I think there’s a big difference between someone who’s a graphic design major (not always good graphic designers, unfortunately), someone who’s taken a few classes and then practiced a lot, and someone who’s never taken any classes and just started messing around. I, for one, feel like a hack because I’ve never taken any classes (it shows) but it’s fallen on me from a lot of angles because of my background in other kinds of design and illustration.

  4. Hi Danny, at 15 I enrolled on an art and design course, spending two years at college for a GNVQ qualification, then another two getting an HND (equivalent of half a degree). It was kind of an all round course, although I definitely had more of an interest in the design side.

    Looking back to when I left at 19, I really didn’t have much of a speciality. It was more a case of knowing a little about a lot (in hindsight knowing a little about a little). I then went on to study at university for three years on a graphic communications management course. Just one of the 30 or so classes I took was for graphic design. Other classes included marketing, human resources, pre-press, press, post-press. Still all useful. After those three years I ended up taking a post-grad course in management, which has helped, although not so much on the graphic design front.

    Had I not spent months engrossed in online forums, asking questions, showing examples of my work and learning from critiques, I’d not be anywhere near where I am now. You have to surround yourself with people who know more than you, and at the time, the only way I could was through websites such as the HOW design forum.

    So you could say that I fit into your second bracket, someone who’s taken a few classes and then practiced a lot.

  5. Sometimes the second bracket is better — a lot of degree programs have you learn extraneous things, which is what I’m finding on my search for a suitable grad or certificate program. And there’s so much you can learn the way of the autodidact… honestly, just going to the library and checking out anything and everything that interests you is important.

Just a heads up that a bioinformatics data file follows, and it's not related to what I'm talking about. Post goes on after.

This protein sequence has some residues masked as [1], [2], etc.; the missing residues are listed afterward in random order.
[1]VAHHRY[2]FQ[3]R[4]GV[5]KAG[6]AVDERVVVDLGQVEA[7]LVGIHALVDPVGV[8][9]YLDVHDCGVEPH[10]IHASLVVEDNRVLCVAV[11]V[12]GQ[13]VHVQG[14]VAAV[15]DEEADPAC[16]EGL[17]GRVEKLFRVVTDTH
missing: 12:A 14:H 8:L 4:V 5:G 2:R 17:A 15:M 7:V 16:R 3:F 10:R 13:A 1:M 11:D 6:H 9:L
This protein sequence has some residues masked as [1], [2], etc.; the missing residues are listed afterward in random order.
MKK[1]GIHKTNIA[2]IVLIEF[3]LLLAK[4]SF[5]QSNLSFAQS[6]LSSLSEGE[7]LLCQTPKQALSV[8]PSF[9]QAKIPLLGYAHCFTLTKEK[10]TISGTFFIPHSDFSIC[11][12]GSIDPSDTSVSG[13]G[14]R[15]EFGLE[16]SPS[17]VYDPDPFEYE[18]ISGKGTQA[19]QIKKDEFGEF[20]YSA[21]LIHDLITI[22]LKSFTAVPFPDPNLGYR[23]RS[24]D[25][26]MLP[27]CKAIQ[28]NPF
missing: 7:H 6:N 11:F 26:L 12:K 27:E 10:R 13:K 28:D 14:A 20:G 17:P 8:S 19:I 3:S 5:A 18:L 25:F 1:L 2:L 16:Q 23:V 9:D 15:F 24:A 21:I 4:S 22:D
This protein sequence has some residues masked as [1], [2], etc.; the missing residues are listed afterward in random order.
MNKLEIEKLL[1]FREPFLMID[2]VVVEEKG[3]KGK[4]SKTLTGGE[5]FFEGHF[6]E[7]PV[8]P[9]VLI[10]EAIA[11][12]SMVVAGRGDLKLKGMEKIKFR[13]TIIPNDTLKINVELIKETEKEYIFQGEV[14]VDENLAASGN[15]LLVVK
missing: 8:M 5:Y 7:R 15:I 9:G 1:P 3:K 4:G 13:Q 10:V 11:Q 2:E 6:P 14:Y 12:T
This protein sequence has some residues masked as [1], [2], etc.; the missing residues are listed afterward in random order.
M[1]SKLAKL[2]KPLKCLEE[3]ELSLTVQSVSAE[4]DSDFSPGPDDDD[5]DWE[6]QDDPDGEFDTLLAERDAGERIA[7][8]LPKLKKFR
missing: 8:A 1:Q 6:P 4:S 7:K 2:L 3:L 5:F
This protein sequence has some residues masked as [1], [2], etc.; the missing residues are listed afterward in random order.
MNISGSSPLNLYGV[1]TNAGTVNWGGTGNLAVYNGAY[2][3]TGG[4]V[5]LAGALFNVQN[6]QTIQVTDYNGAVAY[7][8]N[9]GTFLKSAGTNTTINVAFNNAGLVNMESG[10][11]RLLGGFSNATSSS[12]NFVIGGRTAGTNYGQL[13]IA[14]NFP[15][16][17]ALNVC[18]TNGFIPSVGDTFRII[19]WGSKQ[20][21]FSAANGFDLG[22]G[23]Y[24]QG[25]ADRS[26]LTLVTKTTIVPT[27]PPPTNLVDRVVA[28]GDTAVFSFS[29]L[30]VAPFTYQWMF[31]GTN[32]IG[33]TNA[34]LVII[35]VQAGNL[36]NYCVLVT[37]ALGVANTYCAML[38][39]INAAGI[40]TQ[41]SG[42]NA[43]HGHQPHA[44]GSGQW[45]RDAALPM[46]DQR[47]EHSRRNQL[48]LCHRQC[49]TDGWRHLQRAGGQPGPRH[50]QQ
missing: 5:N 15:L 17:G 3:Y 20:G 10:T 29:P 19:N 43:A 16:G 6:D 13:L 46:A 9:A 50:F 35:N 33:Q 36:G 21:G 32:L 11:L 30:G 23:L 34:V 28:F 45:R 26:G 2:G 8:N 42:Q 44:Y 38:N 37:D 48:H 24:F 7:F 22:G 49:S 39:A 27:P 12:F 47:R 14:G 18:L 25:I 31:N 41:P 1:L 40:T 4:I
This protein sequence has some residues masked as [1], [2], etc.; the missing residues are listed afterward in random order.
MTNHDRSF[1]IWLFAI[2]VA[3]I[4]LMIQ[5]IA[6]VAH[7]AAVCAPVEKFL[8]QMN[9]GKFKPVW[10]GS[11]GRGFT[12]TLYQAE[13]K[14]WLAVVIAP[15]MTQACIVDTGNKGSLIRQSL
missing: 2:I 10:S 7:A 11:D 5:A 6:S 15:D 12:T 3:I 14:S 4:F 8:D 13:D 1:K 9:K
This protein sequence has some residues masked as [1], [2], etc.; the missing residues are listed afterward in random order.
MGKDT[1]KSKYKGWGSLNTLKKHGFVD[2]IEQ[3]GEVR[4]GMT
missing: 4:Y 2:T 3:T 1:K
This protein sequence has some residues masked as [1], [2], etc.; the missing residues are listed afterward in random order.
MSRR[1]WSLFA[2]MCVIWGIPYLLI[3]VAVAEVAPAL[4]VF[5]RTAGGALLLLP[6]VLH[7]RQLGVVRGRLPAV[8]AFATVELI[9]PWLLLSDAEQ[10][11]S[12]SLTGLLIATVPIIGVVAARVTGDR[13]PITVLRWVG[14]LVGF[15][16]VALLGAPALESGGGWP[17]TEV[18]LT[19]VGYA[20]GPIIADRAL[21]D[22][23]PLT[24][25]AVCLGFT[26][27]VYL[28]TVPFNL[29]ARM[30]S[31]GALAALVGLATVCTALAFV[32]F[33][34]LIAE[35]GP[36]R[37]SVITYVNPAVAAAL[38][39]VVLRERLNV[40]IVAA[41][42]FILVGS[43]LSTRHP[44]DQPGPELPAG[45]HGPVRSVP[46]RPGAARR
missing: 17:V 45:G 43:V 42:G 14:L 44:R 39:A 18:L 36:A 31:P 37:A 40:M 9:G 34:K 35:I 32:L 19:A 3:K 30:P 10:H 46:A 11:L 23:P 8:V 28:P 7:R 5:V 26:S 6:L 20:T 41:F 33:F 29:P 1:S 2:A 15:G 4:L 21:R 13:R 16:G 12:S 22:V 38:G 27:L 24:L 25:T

I am always on the look out for books on art history, architecture, some specific movements or people I like, graphic design, advertising survey volumes, etc. If I had unlimited bookspace and resources, my personal library would be huuuuuuuuge :).

  6. It was fun reading your answers! I wish I would have discovered WordPress sooner, too, but now that I use it, I can’t imagine working without it.

    Brian’s themes are just some of the most solid, easiest to customize, and well thought out themes around. You can not go wrong with any of them.

  7. Thanks for going further into depth about your education and background, it’s always nice to hear what people have gone through to learn what they know!

  8. David–

    Another great post. Your commentary makes me want to bite the bullet and go for the self-hosted .org blog rather than my .com. I’m just not sure if I can handle that level of control quite yet…

    This is my first comment, but I’ve been a huge fan for a few months–ever since “What makes a great logo?” You’re one of my sources of inspiration for my job. Keep on doing what you do!

  9. I enjoy reading these personal insights. Was there a reference in there to your religious convictions too?

    Hope to see more of these posts. And congratulations on passing the 4000 visitors mark–that’s a truly impressive stat.

  10. Thanks Char, seems you’re not the only one who prefers the personal posts.

    Danny, you’re very welcome.

    Amanda, thanks for your first comment. It’s great to know there’s something to inspire here.

    John, thanks for the congrats. I’ll see what I can do in the future. As for religious convictions, I’m more a science kind of person.